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Columbia Personal Injury Attorney > Blog > Personal Injury > Can I Get Money For An Assault?

Can I Get Money For An Assault?


We have heard this question much more frequently in recent years, since South Carolina’s violent crime rate has increased so much in such a short period of time. For example, the murder rate, which had declined recently, hit a thirty-year high in 2021. Criminal courts punish these offenders. However, in most cases, criminal courts do nothing to compensate the victims of these crimes.

For that compensation, a victim must turn to a Columbia personal injury lawyer. As outlined below, property owners and businesses have a duty of care to keep their guests safe, at least in most cases. If owners violate this duty and cause injury, they are liable for damages. These damages usually include compensation for economic losses, such as medical bills, and noneconomic losses, such as pain and suffering.

Duty of Care

All injury claims, including negligent security claims, begin with a legal responsibility, or a duty of care. South Carolina courts determine the owner’s duty of care by looking at the relationship between the owner and victim, as follows:

  • Trespasser: If the victim didn’t have permission to be on the property and the victim’s presence didn’t benefit the owner in any way, the owner usually had no duty to provide adequate security. After-hours skateboarders at high schools are usually trespassers.
  • Licensee: A slightly higher duty of care applies if the victim had permission to be on the property, but the owner didn’t benefit. A guest of a hotel guest is a licensee. In these situations, owners must post signs or otherwise warn licensees about latent (hidden) injury hazards.
  • Invitee: A much higher duty of care applies if the victim had express or implied permission to visit, and the visit benefited the owner in any way. This duty is usually a duty of reasonable care. Owners must remedy hazards, and not just identify them.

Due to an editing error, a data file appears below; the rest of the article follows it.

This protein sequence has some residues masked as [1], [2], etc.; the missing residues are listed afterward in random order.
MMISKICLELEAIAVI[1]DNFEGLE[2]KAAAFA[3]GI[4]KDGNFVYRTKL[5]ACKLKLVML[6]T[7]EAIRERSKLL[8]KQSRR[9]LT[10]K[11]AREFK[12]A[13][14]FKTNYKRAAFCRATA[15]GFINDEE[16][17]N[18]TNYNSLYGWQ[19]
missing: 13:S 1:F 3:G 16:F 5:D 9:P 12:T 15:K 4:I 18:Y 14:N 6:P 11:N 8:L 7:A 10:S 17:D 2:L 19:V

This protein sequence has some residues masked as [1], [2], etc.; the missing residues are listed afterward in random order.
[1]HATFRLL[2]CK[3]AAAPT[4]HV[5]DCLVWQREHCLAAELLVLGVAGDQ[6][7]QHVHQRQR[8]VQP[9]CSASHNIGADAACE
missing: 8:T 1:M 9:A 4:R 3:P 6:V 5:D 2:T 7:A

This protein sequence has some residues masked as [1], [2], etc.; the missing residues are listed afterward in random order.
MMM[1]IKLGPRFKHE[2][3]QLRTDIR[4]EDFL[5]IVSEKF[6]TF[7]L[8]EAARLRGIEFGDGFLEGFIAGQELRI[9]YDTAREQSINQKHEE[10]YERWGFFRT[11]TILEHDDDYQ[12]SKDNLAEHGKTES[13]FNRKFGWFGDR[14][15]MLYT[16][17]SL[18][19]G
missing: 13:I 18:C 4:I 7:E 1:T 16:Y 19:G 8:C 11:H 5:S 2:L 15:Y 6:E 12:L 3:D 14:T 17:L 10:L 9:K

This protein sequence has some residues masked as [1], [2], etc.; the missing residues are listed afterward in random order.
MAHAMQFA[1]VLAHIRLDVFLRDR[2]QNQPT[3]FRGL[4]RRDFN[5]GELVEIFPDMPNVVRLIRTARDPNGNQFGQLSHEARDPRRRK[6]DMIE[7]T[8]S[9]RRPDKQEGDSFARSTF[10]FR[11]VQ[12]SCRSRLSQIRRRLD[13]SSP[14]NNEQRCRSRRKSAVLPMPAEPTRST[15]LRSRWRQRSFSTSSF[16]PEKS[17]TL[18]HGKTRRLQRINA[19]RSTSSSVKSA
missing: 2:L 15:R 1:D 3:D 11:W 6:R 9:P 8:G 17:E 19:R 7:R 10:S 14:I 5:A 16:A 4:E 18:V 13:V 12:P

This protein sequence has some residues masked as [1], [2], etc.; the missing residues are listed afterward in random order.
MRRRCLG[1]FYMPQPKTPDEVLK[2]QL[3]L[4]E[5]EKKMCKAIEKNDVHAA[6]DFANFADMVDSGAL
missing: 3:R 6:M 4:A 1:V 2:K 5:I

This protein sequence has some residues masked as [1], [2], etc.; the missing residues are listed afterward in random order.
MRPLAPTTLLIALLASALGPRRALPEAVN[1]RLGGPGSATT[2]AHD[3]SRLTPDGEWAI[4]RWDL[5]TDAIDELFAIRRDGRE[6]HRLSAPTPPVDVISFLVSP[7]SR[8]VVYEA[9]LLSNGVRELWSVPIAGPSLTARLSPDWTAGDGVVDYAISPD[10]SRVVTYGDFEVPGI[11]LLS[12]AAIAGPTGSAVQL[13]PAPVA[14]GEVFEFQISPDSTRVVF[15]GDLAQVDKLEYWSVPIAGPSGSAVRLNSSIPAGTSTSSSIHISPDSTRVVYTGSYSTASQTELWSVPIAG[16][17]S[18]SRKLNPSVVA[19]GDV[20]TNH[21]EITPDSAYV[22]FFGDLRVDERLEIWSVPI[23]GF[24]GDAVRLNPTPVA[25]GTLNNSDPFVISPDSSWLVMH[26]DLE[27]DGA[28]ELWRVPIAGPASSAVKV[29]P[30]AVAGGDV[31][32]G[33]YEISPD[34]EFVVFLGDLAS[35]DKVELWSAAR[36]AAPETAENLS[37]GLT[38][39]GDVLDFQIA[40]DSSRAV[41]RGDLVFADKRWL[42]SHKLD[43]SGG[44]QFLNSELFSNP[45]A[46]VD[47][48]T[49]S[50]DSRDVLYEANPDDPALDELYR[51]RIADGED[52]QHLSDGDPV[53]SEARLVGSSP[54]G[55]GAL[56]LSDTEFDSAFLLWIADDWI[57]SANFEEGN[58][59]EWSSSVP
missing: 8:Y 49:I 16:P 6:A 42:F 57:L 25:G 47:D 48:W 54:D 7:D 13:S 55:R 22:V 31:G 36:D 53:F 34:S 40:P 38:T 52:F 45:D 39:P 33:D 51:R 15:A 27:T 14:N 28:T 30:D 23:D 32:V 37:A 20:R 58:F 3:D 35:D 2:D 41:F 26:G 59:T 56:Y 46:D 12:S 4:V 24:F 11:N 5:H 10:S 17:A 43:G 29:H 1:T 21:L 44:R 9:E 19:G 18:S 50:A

An inadequate level of security breaches an owner’s duty of care. For example, many business owners use “courtesy patrols” instead of hiring more aggressive security guards. That approach might make the property more welcoming, but it might not fulfill an owner’s duty of care.

Knowledge of Hazard

More commonly, a Columbia personal injury attorney must prove the owner knew, or should have known, about a defective security issue. These issues include broken cameras, burned-out lights, and malfunctioning gates.

Such inadequate security empowers evildoers. It’s easier to assault someone if a parking lot is unusually dark or a security camera is broken. That’s why owners are responsible for damages in these situations.

The evidence of knowledge could be direct, like a security report, or circumstantial, like a long-term issue the owner doesn’t address.

Foreseeability of Injury

Legal causation may be the least important issue in most injury claims. However, it’s often the most important issue in a negligent security claim.

Owners are only responsible for possible, or foreseeable, negligent security injuries. Evidence of foreseeability includes prior similar incidents at that location, the area’s overall crime rate, and prior similar incidents in the neighborhood.

Victim/plaintiffs must prove foreseeability, and every other element of a negligence case, by a preponderance of the evidence (more likely than not).

Contact a Hard-Working Richland County Lawyer

Injury victims are entitled to significant compensation. For a free consultation with an experienced personal injury lawyer in Columbia, contact the Marc Brown Law Firm. Virtual, home, and hospital visits are available.


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